This week YAPS! has been hacked by Conor Kostick, the mind-altering author of ‘Edda’, a fast-paced futuristic fantasy set in a virtual world full of avatars, magic and mythical beings. We were hoping to bring you the latest results from the Trend-O-Matic, but somewhere in a dank basement in Dublin, Conor Kostick went clackety-clack-clack at his computer and the following post appeared instead. Even now he is conducting a one-man cyber-war against Young Adult blogs everywhere! Watch out for him, and watch out for ‘Edda’, the final part of his acclaimed ‘The Avatar Chronicles’, which is available in all good book shops!
Writing about the drama taking place in electronic worlds is a lot of fun, especially because the rules are so very different. In our world, for example, once someone is dead, well, that’s it. If there’s a battle going on between two characters and one of them kills the other, it’s over. And even if you are writing a fantasy book about werewolves or vampires, so you can get around this a bit, the person who died and came back has changed quite a lot (they now go all furry come the full moon, or have a strange aversion to light).
But in electronic worlds, you can kill someone’s avatar a hundred times over and so what? They just create a new one. Victory in a conflict has to mean something else. Perhaps it becomes more about groups of people striving together to change the rules.
Having said that, if you play these kinds of games enough, you do get attached to your favourite avatars, but even then, death doesn’t have to mean the end. You could be backed up at some save point; the game could allow resurrections; or perhaps all that happens is you move to a safer area.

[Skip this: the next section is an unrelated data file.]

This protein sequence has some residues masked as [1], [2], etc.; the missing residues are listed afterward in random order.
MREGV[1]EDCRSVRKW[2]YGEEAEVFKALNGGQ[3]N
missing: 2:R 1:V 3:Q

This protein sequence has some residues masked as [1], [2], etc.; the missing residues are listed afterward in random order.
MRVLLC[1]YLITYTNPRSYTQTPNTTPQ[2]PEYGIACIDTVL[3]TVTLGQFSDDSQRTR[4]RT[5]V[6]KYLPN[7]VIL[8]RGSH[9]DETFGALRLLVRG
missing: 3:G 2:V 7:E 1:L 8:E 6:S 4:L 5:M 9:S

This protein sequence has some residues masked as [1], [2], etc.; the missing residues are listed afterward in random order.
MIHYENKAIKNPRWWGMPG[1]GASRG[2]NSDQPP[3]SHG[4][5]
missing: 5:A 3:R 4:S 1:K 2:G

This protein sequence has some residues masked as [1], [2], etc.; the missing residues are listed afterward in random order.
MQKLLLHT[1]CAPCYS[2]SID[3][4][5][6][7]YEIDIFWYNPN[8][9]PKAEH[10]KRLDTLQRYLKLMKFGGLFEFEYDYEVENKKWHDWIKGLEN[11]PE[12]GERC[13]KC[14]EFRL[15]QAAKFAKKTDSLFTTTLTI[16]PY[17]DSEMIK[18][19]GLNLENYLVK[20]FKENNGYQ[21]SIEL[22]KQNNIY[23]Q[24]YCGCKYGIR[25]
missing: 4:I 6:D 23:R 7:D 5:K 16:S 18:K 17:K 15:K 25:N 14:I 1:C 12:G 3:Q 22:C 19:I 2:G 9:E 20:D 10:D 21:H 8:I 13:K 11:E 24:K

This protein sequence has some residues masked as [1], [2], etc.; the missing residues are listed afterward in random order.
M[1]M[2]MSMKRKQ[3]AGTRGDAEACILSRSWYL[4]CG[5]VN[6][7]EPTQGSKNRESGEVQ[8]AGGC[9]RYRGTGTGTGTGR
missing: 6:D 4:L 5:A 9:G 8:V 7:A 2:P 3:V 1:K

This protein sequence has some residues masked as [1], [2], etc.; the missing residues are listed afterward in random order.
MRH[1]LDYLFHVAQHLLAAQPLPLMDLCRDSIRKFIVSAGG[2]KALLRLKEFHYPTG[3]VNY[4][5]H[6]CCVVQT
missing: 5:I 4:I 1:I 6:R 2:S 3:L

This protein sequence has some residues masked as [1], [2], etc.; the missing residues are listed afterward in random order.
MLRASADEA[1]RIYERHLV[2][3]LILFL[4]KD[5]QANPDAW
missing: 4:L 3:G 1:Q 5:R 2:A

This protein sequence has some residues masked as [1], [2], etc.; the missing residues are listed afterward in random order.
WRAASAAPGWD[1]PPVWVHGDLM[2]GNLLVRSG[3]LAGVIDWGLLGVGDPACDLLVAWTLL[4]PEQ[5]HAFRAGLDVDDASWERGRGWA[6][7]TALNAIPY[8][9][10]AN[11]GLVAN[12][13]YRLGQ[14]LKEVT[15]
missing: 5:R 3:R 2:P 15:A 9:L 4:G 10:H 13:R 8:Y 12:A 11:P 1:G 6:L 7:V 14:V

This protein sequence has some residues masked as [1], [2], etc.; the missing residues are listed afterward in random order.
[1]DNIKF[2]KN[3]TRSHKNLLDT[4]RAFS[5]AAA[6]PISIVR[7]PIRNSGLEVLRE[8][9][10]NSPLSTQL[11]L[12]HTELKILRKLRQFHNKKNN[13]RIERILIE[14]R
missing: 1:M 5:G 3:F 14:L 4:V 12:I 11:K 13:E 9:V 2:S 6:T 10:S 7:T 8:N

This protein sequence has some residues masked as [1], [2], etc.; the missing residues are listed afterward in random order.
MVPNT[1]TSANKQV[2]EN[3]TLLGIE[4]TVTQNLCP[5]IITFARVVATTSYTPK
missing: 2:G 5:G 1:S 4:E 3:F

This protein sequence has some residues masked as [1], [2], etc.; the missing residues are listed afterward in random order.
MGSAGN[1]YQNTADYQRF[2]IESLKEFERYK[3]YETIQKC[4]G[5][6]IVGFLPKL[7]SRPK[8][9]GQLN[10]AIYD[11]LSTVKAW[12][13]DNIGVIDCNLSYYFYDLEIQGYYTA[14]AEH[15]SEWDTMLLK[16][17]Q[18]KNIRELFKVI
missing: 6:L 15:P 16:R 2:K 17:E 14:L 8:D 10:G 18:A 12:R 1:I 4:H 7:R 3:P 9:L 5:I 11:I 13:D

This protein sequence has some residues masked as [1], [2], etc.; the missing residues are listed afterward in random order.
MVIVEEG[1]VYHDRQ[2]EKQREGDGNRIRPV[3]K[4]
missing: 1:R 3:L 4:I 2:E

In Epic, the fantasy world of the first book in The Avatar Chronicles Trilogy, the game itself is so sophisticated that it is becoming sentient. One of its most powerful, intelligent and dangerous Non-Player Characters is the Vampire, Count Illystivostich. But the count makes a serious mistake on first dealing with the human players of Epic, because he doesn’t grasp their nature and says too much to characters he assumes he will slay in the immediate future. Count Illystivostich is a quick learner though and he starts to wonder about how you could remove a human from his world, permanently.
In Edda, the situation is rather the reverse, with the one human player, Penelope, brought up to know no other world than Edda and no other people than the various manifestations of Edda’s sentient ruler, Lord Scanthax. Now fifteen, Penelope has to understand what it means to be human and the true nature of Lord Scanthax in order to escape her isolation and reconnect to societies created by millions of living people.
For now my interest in this area is on hold, as I finish a history book – a very different type of writing – on Strongbow. But I’m thinking of returning to the dramatic possibilities of virtual worlds with a series of stories about beings who are self-conscious avatars living in the far, far future. And what do the people who are free from material concern, who can teleport, transmute their forms, back themselves up and thus avoid permanent death, etc. do? Why… they party! It’s going to be a lot of fun.
Conor Kostick lives in Dublin and, when not vandalizing the Internet, teaches medieval history at Trinity College and is the author of several critically-acclaimed books including Epic, Saga, Move, as well as The Book of Curses for younger readers. Conor was the recipient of a Special Merit Award at the Reading Association of Ireland Awards in 2009 for his book Move, and for his contribution to science-fiction writing in Ireland. He has achieved international success with Epic and Saga.